Nuclear Non-Proliferation Treaty Preparatory Committee

April/May 2003

From: Dave Knight



The Nuclear Non-Proliferation Treaty (NPT) entered into force, became international law, in 1970 and now all countries are members except four: India, Pakistan, Israel and North Korea (which has just withdrawn).

The NPT was a deal between Nuclear Weapon States (NWS): China, France, UK, US and USSR (now Russia), and the Non-Nuclear Weapon States (NNWS). The NWS promised to carry out nuclear disarmament (under Article VI of the Treaty) but (unfortunately) allow the spread of so-called ‘peaceful’ nuclear energy and the NNWS promised to not develop and deploy nuclear weapons.

The NPT was indefinitely extended in 1995 on the promise of greater accountability by the NWS in particular, since they had clearly not carried out their part of the bargain. There is a 4week Review Conference (RevCon) every 5 years, with 3 Preparatory Committees (PrepComs), each lasting 2weeks, in between and nearly all states attend.

The NNWS have for the most part kept their side of the deal. However, of the non-member states India, Pakistan and Israel definitely possess nuclear weapons and North Korea may have 1 or 2.

At the 2000 RevCon the NWS made an unequivocal commitment to the total elimination of their nuclear arsenals and agreed 13 steps to carry this out.      The point concerning the ABM Treaty and START II and III has already been lost.

This year

The PrepCom this year will be focused on compliance with the NPT: Iraq, North Korea and Article VI. In addition the Middle East and Israel’s nuclear arsenal will figure highly as well as the reporting by states on their activities in support of the Treaty and how the Treaty could operate between meetings. The fears of NNWS with regard to the Nuclear Posture of the US in particular, lead them to doubt the Negative Security Assurances (NSAs) given them by the NWS: that they would not use nuclear weapons against them.

 What we can do

Missile defense and the militarisation of space may be well down the official agenda but it is important to raise these specific issues and how they relate to global (in)security.

We are not alone! There are states still willing to try to carry the disarmament agenda forward, despite considerable opposition, particularly from the United States.

In addition the work of Non-Governmental Organisations is supported by many states.

We have wide support for our views on missile defense and even wider for those on weaponisation of space (see reports from the UN First Committee).

Highlighting the dangers of Theatre Missile Defense is crucial since so many countries are being ‘tied in’ to the missile defense concept through TMD. In addition promoting the declaration by space-user states of Independent Moratoriums on the Development and Deployment of Weapons in Space will enhance the likelihood of a Prevention of Arms Race in Outer Space Treaty (see separate Briefing).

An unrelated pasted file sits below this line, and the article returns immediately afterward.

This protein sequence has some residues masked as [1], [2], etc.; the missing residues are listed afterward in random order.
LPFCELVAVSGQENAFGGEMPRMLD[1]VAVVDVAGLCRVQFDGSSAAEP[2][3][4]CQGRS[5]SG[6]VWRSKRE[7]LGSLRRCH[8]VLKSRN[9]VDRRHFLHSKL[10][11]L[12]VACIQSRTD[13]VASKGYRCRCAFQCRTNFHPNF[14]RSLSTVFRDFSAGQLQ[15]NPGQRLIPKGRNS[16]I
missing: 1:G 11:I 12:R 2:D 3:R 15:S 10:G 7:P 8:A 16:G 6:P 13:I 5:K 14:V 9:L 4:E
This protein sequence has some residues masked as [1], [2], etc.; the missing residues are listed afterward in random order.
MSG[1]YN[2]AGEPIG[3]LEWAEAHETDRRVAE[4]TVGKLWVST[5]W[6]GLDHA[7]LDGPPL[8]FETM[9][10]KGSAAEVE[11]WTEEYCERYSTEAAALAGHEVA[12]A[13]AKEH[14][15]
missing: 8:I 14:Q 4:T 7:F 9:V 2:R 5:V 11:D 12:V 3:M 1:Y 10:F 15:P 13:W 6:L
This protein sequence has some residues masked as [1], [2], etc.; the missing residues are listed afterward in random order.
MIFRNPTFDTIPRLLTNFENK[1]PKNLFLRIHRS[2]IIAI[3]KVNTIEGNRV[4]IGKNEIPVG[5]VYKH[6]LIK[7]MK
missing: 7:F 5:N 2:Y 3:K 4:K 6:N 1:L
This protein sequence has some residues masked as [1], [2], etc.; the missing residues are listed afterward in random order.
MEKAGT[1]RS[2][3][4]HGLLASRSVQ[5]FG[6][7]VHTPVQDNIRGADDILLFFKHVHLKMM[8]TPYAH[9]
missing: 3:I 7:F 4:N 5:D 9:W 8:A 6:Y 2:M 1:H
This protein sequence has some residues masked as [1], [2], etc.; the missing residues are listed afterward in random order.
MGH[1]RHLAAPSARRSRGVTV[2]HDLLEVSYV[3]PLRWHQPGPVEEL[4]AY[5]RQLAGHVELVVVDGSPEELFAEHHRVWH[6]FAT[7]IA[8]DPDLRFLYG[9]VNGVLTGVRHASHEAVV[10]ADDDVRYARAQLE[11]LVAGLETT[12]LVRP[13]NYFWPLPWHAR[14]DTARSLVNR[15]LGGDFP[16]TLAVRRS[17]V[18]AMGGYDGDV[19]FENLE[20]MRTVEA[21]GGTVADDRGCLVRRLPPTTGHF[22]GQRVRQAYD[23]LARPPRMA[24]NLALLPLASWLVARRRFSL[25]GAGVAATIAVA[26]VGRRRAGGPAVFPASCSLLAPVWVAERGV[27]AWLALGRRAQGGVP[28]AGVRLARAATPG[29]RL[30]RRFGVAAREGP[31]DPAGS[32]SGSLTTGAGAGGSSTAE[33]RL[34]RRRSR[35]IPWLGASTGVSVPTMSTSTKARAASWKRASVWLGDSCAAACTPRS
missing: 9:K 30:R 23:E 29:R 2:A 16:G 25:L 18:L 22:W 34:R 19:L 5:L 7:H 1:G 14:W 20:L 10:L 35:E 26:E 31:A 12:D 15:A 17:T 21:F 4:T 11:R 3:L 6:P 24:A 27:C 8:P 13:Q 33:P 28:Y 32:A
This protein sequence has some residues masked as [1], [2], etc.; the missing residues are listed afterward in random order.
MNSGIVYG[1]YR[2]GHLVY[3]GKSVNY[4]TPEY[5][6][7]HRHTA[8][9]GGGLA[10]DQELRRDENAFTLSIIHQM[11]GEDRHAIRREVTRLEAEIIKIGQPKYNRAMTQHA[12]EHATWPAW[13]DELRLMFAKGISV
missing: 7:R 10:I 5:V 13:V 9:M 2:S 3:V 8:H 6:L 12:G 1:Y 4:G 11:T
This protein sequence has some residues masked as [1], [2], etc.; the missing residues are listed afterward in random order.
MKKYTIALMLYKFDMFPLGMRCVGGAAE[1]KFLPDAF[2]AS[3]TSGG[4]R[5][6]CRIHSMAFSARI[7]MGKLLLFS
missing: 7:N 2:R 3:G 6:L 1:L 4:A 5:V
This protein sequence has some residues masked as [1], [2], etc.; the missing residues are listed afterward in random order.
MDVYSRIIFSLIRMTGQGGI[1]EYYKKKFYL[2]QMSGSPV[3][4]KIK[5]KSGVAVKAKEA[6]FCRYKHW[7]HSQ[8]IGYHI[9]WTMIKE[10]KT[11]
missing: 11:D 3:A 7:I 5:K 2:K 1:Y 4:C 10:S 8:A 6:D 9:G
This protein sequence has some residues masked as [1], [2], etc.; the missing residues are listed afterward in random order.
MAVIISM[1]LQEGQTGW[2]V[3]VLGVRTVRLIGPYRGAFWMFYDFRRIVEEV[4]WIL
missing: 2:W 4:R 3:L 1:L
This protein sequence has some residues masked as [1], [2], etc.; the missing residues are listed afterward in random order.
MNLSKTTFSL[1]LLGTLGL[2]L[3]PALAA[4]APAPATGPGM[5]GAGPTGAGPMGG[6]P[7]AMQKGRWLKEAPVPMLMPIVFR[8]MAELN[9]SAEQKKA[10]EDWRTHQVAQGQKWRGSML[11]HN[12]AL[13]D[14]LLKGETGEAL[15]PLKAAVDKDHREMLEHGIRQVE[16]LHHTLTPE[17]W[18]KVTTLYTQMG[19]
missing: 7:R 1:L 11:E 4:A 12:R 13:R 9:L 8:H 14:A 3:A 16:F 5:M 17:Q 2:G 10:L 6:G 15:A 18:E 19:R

This year’s PrepCom is being held in Geneva and I shall be there for a week, to lobby Delegates on behalf of the Global Network, focussing on the militarisation and weaponisation of space and missile defence and how they relate to the international nuclear disarmament process. GN Board member Regina Hagen will be making a presentation to the PrepCom and we will be launching a European Working Group on Missile Defence and Space Weaponisation.

But lobbying of their own governments by members of the Global Network will greatly enhance the chances of keeping our issues on the disarmament agenda.

So please write, fax, email or phone your Foreign Ministry/State Department urging them to reject missile defence, the militarisation of space and nuclear deterrence.

Demand that they carry out their nuclear disarmament and non-proliferation obligations under the NPT, support "universal, comprehensive and non-discriminatory agreements" on ballistic missiles and a treaty on PAROS and declare a Moratorium on the Development and Deployment of Weapons in Space.

If your country is ‘one of the good guys’ encourage them in their efforts.

Contact information for your country’s Foreign Ministry can be found at:

Try, also, to get friendly politicians to raise the issue in your Parliament/Representative Body.

Finally, as difficult as it is, please try to raise media interest in the process. A media spotlight might encourage more action!

Only the involvement of radical campaigns will lead to radical treaties.


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